Weather Fiji, Suva   Max 30°C, Min 23°C

Fiji Sun

It's Friday

Waqabaca Won’t Miss Chance to Sell Harvest, Catch

Waqabaca Won’t Miss Chance to Sell Harvest, Catch
Easi Waqabaca. Photo: Nacanieli Tuilevuka
March 02
11:00 2018

Easi Waqabaca of  Doi in Ono-i-Lau prospers on what she is able to collect, catch and harvest whenever there is an opportunity to sell.

“I am more like a mobile market vendor, fish seller here on my island,” the 52-year-old mother of two said.

“Whenever a boat comes to the island or a group from Government, non-government organisation (NGO) or whoever I would string fishes, put edible molluscs and crustaceans in coconut leaves baskets and sell to them,” she said.

Green finger Mrs Waqabaca is also a dedicated vegetable farmer.

“If I was living in the main islands I would definitely be a market vendor,” she said.

“The advantage is that apart from making money every day you get to meet new people who most you’d be surprised are related to you either through your blood line or marriage.”

Mrs Waqabaca has been engaged in this business since 1994. She comes from a family of five.

Although a lot has changed during the years, Mrs Waqabaca still takes delight in what she does today.

“Selling to the locals gives me a chance to meet people from all walks of life and also allow me to earn some money,” she said.

“I like to help people, look after them and my family.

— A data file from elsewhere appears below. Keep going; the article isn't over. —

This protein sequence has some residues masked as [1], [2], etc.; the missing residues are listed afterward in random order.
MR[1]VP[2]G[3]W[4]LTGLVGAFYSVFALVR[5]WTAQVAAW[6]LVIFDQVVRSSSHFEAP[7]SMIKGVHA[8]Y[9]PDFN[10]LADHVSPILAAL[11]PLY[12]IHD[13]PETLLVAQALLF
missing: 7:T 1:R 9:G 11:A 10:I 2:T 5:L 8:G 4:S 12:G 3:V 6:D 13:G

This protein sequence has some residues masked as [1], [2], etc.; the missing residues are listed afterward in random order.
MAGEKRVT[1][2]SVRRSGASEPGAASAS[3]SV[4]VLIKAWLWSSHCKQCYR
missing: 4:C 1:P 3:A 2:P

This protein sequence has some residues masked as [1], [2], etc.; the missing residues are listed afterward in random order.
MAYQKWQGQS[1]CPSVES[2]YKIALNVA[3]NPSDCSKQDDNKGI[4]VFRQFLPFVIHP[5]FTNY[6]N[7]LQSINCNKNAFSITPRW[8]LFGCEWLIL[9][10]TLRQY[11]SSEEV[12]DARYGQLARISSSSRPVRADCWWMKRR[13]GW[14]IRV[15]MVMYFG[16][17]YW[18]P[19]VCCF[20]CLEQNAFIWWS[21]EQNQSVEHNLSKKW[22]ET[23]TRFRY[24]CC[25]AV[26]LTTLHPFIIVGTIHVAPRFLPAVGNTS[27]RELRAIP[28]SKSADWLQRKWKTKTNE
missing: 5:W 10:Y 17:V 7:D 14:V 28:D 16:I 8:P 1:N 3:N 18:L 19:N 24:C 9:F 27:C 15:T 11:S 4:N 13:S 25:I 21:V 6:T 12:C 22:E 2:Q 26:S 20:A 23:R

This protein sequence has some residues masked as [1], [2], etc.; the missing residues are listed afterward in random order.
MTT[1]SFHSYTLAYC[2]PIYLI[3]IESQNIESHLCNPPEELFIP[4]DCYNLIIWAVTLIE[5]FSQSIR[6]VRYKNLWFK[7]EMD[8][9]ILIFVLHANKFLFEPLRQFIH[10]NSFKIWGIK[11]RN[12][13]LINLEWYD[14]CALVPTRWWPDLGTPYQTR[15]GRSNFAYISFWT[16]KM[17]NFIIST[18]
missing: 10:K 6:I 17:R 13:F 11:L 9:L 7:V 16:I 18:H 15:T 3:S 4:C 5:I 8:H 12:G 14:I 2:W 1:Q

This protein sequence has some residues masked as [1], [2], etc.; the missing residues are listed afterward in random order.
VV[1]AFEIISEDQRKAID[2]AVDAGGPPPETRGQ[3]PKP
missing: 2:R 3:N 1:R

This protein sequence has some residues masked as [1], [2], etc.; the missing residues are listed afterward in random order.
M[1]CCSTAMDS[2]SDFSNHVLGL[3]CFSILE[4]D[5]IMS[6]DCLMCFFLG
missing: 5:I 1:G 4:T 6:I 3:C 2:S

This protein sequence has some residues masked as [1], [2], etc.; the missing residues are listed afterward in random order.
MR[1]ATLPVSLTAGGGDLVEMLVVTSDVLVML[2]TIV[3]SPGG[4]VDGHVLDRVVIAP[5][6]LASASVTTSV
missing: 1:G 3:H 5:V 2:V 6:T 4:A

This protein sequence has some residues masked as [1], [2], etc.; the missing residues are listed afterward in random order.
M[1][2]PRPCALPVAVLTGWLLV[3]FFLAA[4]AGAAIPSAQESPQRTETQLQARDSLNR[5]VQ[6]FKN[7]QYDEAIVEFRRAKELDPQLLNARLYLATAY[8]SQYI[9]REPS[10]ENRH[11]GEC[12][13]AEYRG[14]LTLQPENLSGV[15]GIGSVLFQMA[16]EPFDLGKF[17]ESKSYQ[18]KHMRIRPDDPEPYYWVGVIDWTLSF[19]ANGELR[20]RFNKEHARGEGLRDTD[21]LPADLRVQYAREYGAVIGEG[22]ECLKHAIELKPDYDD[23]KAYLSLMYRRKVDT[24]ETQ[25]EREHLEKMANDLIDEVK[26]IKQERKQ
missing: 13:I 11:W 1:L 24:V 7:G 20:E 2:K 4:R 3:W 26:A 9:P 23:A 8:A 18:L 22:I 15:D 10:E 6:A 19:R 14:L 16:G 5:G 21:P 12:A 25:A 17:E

“The boats have the space and facility to store them that their conditions do not deteriorate when they arrive in Suva.

“It is usual when a group comes to the island they would request or look for things to buy to take back home.

“That is the reason I am always prepared – there are civil servants on the island so I set up my make shift market to cater for their needs.

“Before Tropical Cyclone Gita, I used to also sell some of what we harvested from our gardens, now most of the crops are damaged.

“We used to ship about 15 to 30 bags of coconuts to Suva in a week but now it’s one and if we’re lucky it’s two bags.

“There really isn’t any point lamenting over the damage. There are seasonal fruits and vegetables.

“Crabs here are a big catch, I can send two bags of crabs worth $200 to Suva,” she said.

She said she would be now selling fruits and vegetables such as lemons, Chinese cabbage and lemons.

“One bucket of  lemon will go for  $20,” she said.

“Lemon is great for this weather because you can make fresh juice and jam.”

From lemons alone, she could rake in about $100 to $150 a trip from visiting vessels to the southern Lau group.

Related Articles

you said it
"I support it 200 percent, I am with FRU, the country and the people of Fiji. We want to bid to get one of the HSBC stops in Fiji."
Waisale Serevi
Sevens Legend

Latest Photo Gallery

Fijisun Online @Instagram